Yeah. I got that. The article was about *server* platforms and it was
noteworthy that the i and p (power platforms) were the most reliable.
I'd wish for that for my desktop platform as well but I *do* run Windows
on one of my laptops because of the tools I use for development. And,
sadly, Power is no longer supported by our friends at Microsoft. Maybe
NT 3.51 *could* run on Power6+ (*THAT* I would like to see). I'll dig
out my old WinNT 3.51 for PPC disks...they gotta be here somewhere.....
I don't deny that it would be hard to live a life without using a
Windows based platform somewhere. But in this case the point I was
making was if your sole criteria for a server is reliability, you
better be running Power with AIX or IBM i. They are the top.
Reliability isn't the only factor of course. The availability of
applications probably trumps that, but it is certainly something to
consider. I know of at least a dozen school districts who have no IT
staff to run their business applications, and don't need one, because
they are running on an i. They spend their IT budgets on
"instructional" and web applications running on farms of Mac's and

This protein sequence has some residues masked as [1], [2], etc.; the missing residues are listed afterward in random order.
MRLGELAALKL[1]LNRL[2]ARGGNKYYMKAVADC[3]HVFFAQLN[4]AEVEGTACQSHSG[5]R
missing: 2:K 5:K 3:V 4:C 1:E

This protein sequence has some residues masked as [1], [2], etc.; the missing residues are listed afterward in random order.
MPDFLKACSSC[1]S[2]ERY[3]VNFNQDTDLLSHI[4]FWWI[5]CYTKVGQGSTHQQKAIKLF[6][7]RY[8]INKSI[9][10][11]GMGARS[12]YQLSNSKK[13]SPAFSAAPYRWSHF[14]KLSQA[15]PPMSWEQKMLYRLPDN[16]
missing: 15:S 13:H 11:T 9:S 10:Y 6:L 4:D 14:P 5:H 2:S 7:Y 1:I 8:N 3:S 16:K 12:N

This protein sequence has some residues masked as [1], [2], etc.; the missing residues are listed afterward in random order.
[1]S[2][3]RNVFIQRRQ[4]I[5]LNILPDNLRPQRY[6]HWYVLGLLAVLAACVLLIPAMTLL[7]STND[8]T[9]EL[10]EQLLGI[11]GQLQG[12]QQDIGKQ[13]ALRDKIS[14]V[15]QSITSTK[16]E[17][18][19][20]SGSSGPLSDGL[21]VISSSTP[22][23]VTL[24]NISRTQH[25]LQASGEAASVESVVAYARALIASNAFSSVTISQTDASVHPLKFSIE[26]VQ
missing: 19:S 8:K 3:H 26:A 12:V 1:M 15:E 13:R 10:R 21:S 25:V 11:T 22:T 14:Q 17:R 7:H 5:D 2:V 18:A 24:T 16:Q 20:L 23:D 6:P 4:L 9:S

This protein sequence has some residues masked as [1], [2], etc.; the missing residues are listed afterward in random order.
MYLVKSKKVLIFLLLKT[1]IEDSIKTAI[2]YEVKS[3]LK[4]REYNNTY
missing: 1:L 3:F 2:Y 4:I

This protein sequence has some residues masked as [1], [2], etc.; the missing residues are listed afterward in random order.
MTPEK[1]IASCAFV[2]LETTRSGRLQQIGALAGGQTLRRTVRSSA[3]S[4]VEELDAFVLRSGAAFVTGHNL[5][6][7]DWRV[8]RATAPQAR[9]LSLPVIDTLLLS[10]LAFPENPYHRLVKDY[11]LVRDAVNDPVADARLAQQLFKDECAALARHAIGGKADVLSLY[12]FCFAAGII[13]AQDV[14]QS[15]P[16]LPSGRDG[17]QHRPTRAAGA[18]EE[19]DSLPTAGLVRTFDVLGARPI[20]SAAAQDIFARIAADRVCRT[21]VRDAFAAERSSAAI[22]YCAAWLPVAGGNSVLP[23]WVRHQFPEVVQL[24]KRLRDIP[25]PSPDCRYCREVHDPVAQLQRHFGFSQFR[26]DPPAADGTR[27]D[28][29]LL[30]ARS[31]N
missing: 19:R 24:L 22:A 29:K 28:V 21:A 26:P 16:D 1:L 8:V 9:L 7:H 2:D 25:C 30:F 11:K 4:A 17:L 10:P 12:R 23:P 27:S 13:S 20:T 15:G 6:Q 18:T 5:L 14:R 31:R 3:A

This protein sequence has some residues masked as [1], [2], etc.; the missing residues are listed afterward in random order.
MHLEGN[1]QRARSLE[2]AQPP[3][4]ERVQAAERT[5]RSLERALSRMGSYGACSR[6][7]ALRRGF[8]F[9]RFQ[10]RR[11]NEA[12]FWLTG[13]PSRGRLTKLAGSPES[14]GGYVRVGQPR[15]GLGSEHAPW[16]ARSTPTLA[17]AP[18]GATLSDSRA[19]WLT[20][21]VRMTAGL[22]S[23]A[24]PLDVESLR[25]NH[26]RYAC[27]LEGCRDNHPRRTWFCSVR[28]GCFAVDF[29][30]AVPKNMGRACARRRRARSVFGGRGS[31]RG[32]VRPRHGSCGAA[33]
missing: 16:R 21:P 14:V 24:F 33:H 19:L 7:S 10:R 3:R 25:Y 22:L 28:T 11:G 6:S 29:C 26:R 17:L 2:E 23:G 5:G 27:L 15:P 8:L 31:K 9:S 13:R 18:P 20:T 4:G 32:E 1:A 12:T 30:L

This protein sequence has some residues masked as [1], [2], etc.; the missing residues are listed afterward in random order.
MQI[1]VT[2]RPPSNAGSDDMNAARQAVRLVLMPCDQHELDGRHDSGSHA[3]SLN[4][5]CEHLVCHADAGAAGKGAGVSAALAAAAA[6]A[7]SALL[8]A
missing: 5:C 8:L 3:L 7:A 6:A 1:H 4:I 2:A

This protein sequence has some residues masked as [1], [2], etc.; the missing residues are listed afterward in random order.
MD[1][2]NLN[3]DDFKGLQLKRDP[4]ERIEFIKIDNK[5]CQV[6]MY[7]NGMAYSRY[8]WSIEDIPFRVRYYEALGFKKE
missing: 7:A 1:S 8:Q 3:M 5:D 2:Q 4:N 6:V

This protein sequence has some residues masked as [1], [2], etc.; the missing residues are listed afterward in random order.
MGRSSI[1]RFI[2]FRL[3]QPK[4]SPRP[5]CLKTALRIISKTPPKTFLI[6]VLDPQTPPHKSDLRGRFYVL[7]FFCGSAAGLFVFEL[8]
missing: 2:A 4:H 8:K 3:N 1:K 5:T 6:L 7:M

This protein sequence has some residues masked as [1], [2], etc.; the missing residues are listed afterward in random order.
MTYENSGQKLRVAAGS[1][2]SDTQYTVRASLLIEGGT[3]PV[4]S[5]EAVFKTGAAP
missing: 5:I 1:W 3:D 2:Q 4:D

Windows Servers and PC's.
"And most small businesses already struggle with one platform."
And there's the pity. An i bundled with a "Small Business Suite" of
applications that anyone could run and manage would be a real plus (if
it were affordable). I know. I run a small business myself and wish all
my apps, soup to nuts, were running on our i. I am close, just not
So, what we need is a "Run it all on i" challenge for a small business.
Although the desktops would have to be Linux/Windows (unless you ran VNC
desktops in PASE -- again, missing applications there) it would be cool
to see a small business running their server apps all on the i.
Lukas Beeler wrote:
On Fri, Sep 11, 2009 at 22:37, Pete Helgren <Pete@xxxxxxxxxx> wrote:
Hmmm. Â So I should run my i as a desktop machine as well? Â Kind of a
waste of CPU cycles don't you think?
No - i wanted to illustrate that it's not as easy as you're trying to put it :)
The question usually isn't "IBM i or Windows" but "Windows or Windows + IBM i".
Windows offers a complete solution for most of your business needs.
The IBM i doesn't.
If you're a small shop and buy a new entry Power 520 you _NEED_ a
Windows machine just to configure your IBM i - OpsCon is the only way.
So it's a given that you'll need a Windows infrastructure. The only
question left is - do you want a second platform too? And most small
businesses already struggle with one platform.